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of the sentiment were thus rendered more prominent; and there is no one expression which we now wish to see obliterated.”
We have no doubt that public solicitude on this side of the Atlantic, will be great and eager, to see this production represented on our stage,—but alas!—where are the singers?
As a specimen of the poetry of this Opera, we give the follow. ing song, with which every reader of poetical taste will be highly pleased, and every lover of liberty must feel his heart beat in unison.
Though sacred the tie that our country entwineth,
And dear to the heart her remembrance remains;
And sad the remembrance that slavery stains.
Oh thou! who wert born in the cot of the peasant,
But diest of languor in luxury's dome,
Where thou art, O Liberty! there is my home.
Farewel to the land, where in childhood I wandered,
In vain is she mighty, in vain is she brave;
And fame has no wreath for the brow of the slave.
But hail to thee, Albion, who meet'st the commotion
Of Europe, as calm as thy cliffs meet the foam,
Hail, temple of Liberty! thou art my home.
TO THE PUBLIC.
In pursuance of the intimation contained in a former number, and founded upon a letter from one of our friends, signed Dramati. cus, the wishes of a vast number of our subscribers have been expressed to us; and without the exception of a single dissenting voice, and with the assent of one only at all qualified, they have unanimously given their opinion in favour of a commutation of the play, which according to the original contract was to accompany each number, for an equivalent of miscellaneous matter. Accordingly this number goes forth, unaccompanied by a play, and increased by an addition to its pages of one half of its original size, which will swell the bulk of each half year's volume to a size of no less than five hundred and seventy six pages.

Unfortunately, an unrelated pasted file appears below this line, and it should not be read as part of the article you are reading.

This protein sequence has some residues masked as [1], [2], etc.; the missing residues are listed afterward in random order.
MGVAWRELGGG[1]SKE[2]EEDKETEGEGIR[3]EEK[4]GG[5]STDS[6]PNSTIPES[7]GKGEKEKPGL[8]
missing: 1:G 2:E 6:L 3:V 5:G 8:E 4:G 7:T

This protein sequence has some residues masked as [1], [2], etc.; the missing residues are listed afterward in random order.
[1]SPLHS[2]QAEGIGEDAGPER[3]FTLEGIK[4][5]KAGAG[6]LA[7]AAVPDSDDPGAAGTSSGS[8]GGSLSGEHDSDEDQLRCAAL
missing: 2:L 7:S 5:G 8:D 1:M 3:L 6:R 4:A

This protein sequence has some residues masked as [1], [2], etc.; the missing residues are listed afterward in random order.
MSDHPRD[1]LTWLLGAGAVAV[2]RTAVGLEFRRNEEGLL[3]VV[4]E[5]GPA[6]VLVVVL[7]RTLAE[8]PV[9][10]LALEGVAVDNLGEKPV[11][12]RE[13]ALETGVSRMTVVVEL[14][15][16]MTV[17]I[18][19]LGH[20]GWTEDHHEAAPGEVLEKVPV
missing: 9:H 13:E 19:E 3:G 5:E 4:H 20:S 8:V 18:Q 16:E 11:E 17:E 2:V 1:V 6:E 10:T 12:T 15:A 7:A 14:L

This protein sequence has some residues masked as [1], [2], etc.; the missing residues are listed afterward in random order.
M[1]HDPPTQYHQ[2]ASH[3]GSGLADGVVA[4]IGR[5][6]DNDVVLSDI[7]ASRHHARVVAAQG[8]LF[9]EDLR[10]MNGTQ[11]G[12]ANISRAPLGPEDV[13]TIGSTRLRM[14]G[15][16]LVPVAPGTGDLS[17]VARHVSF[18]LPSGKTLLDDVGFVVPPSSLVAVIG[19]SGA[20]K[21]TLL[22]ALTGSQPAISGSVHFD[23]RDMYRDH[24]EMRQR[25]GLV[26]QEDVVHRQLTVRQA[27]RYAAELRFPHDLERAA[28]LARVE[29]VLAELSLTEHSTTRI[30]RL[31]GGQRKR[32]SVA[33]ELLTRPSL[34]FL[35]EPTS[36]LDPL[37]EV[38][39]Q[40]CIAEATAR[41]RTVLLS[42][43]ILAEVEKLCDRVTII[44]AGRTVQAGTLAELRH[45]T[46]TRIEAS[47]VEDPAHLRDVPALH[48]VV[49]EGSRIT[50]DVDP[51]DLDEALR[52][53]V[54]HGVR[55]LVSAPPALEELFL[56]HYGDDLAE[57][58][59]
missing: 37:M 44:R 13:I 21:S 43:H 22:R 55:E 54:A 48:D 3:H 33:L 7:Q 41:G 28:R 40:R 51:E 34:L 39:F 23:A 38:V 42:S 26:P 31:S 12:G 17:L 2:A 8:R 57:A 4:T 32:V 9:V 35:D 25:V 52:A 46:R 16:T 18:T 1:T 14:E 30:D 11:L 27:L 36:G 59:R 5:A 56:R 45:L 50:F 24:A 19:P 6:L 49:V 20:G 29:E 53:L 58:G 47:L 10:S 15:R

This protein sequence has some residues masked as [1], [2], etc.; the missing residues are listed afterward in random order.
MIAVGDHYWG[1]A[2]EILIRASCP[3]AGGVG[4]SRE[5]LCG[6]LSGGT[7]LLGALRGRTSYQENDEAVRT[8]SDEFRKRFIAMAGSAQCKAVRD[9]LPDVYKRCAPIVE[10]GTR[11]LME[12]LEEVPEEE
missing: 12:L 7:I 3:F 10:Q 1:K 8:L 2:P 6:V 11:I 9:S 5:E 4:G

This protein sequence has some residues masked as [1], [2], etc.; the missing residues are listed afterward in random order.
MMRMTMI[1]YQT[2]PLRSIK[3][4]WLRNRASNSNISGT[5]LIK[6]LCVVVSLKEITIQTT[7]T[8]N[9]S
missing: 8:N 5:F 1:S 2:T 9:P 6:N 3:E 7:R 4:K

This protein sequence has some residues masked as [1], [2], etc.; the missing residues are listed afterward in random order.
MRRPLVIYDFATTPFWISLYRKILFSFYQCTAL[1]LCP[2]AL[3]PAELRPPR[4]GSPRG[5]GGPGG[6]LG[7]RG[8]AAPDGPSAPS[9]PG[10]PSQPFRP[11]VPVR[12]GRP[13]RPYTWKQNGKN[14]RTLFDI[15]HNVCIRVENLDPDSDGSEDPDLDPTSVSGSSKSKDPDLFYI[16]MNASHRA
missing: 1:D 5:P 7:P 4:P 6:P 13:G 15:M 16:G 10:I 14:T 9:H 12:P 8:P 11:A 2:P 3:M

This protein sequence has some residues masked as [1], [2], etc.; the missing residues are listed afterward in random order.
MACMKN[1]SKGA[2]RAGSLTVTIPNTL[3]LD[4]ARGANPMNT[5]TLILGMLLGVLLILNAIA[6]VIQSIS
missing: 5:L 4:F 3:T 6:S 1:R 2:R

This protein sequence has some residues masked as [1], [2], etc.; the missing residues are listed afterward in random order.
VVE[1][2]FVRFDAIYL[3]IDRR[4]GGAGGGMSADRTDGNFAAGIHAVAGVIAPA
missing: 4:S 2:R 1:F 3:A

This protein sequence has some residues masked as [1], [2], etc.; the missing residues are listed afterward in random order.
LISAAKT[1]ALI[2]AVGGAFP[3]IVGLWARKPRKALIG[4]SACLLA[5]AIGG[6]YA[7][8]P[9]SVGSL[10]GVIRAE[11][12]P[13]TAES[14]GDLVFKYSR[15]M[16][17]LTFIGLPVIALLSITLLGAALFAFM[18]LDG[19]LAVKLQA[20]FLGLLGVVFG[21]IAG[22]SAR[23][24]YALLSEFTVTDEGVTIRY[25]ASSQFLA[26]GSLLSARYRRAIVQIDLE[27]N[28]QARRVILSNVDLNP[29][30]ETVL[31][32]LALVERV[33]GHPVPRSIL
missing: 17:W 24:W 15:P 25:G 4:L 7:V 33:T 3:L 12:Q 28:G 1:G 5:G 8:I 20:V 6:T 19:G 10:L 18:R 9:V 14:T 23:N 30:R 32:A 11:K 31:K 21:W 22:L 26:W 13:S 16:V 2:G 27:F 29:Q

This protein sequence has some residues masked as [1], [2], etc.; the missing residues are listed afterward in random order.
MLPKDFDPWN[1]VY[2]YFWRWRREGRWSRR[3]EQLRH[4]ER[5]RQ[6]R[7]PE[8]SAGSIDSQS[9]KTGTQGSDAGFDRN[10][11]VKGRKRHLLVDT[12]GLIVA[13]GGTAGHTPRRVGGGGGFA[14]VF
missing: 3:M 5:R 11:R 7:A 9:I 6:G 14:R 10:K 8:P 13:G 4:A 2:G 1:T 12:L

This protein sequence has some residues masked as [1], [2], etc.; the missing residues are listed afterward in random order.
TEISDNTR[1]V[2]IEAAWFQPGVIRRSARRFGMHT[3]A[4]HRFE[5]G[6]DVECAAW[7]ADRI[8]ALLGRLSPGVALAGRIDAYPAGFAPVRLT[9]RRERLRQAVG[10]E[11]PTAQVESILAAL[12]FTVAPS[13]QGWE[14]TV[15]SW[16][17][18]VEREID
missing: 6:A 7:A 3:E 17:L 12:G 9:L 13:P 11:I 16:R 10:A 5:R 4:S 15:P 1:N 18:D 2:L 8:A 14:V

Our subscribers must be aware that this new arrangement lays a very weighty tax upon the editor, and will, therefore no doubt, less reluctantly than they otherwise would, make indulgent allowance for occasional deficiencies, if any such should hereafter occur.
October 31, 1811.
MR. BLISSETT. in the characters of Dr. Smuglace & Dr. Dablancour in the Budget of Blunters
latrock sie him knock him down.
A COMMUNICATION with which we have been favoured by some unknown friend at Baltimore, and which we offer to the perusal of our readers, has suggested the expediency of saying a few explanatory words before we proceed with our continuation of the history of the stage.
In chalking out the first outline of this work, it appeared evident that it would want a most essential part of the contents which ought to belong to it, if we omitted to give a history of the stage; and the more we considered the subject, the more strongly were we persuaded that it would fall short of what it ought to be, if we confined it partially to the theatres of a particular country, or to those of modern times. We therefore resolved to make it rather a history of the drama itself, from its first conception to the present time, and to trace it methodically through every age and nation till we brought it up to our American stage, which we reserved for the apex of the structure. Some part, a short one, of the French stage still remains to be given; that done, we mean to proceed with the